Table Of Contents

Particles

Redshift can render particles either via its instancing system or as lightweight sphere primitives.


Instancing pros and cons

  • Pro: Can support any shape, not just spheres

  • Con: Very large numbers of instances can cause "out of VRAM" issues


Sphere primitive pros and cons

  • Pro: Very lightweight and memory efficient
  • Pro: Can go out of core 

  • Con: Only a sphere shape is supporte3d
  • Con: May not be suitable for small details.


Sphere primitives may not be suitable for small detail scrutiny and artifacts like particle intersections may become visible when using them. If you notice this when using Sphere primitives please switch to Sphere Instances instead.


The particle systems in Redshift have the following limitations:

  • Displacement/Tessellation are not supported

  • Alembic Points are not supported

  • Semi-Transparency depth is limited to 16 levels

Redshift Particle Parameters

Redshift Particle Parameters


Render Object as Particles

Enabling this option will Render the Points on the Geo node as a Particle primitive.


Ignore Scale Attributes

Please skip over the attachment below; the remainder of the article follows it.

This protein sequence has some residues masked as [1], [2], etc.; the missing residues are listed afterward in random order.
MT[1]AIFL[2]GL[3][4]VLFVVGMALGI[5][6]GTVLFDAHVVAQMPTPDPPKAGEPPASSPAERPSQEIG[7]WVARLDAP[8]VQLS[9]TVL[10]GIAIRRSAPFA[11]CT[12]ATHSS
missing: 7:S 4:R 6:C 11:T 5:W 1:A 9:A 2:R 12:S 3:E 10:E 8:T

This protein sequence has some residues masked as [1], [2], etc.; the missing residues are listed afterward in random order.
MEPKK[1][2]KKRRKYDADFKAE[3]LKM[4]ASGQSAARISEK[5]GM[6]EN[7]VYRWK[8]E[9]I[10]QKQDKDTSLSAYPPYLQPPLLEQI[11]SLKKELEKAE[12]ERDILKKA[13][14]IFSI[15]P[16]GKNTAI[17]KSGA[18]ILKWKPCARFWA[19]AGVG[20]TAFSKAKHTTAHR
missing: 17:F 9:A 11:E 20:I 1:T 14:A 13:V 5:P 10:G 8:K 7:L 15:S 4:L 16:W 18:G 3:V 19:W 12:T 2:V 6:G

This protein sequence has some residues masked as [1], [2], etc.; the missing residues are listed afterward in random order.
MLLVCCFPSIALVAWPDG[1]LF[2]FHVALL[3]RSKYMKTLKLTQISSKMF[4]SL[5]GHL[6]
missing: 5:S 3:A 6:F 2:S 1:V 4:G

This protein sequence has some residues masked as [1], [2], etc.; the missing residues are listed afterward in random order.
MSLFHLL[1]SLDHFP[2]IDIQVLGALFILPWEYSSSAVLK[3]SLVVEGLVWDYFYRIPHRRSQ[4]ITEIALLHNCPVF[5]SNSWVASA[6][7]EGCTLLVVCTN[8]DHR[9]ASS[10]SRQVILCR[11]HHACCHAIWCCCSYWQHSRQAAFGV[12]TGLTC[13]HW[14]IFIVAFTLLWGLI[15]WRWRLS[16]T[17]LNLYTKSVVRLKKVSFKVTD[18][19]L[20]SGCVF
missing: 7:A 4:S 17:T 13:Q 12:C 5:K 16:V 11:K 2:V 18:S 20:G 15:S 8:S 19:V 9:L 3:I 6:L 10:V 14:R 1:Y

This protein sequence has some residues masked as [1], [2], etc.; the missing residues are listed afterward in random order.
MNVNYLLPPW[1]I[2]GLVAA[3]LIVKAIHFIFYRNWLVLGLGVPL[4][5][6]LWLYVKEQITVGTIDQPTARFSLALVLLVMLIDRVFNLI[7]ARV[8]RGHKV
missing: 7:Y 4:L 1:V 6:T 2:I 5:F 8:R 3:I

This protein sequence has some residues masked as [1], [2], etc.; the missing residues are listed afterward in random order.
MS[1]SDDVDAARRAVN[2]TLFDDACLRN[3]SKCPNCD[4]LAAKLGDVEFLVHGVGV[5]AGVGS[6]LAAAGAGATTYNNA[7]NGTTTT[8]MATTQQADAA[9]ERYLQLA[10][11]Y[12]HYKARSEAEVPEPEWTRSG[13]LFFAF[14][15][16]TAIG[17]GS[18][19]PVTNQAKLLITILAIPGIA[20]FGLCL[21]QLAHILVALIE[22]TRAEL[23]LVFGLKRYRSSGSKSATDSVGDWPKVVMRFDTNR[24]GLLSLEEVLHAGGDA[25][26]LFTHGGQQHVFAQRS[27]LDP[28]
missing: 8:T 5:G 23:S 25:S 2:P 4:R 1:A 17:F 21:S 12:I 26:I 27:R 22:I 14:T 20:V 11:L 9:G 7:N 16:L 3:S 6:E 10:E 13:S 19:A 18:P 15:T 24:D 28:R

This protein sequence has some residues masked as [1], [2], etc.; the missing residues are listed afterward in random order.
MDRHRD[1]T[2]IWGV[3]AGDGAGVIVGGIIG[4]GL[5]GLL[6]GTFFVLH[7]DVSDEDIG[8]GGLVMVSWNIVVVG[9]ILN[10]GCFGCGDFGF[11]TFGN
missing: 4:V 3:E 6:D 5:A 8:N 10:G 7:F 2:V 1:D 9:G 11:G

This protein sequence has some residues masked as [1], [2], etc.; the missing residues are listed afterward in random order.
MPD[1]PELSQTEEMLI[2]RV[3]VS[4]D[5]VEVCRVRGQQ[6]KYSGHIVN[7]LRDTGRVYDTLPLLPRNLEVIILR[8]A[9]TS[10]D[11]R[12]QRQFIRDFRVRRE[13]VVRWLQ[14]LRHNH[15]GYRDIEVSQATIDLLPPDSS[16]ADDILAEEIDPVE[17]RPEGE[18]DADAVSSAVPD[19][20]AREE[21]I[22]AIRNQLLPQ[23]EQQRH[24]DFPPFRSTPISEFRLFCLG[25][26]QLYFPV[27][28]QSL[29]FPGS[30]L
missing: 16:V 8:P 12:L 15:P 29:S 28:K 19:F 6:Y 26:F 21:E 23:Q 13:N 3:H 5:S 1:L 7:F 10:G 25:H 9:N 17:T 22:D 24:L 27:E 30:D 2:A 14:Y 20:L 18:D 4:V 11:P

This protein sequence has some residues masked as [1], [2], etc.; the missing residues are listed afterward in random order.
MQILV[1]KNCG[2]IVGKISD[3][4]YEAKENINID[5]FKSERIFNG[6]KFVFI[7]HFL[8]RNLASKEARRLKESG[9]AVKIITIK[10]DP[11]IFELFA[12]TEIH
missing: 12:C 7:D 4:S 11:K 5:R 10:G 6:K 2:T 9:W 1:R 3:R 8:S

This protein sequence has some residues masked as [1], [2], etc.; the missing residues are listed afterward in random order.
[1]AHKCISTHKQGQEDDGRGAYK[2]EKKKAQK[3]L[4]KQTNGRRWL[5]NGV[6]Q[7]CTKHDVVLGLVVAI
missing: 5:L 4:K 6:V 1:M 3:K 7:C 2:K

Enabling this option will override any pscale point attribute values defined on the Points.


Default Scale

When the ‘Ignore Scale Attributes’ option is Enabled, this parameter will define the default scale of the Particles.


Global Scale Multiplier

Applies a global multiplier to the scale of the Particles.

Houdini Point Attributes

pscale - float

Uniform Size of the Particle expressed as the radius of the Unit Sphere.  1 scene unit = 0.5 pscale value.


v - vector

Velocity of the Particle

Example: pscale

Lets look at how pscale affects the size of the Particle Sphere Primitive. In the image below we have a Box that is exactly 1 scene unit in size, next to that we have a Point rendered as a Particle Primitive with no pscale attribute defined - in this scenario, the pscale defaults 0.10.


pscale undefined (default 0.10)


Lets explicitly set our pscale to 0.5, this will result in a Particle of 1 Scene Unit in size as depicted below: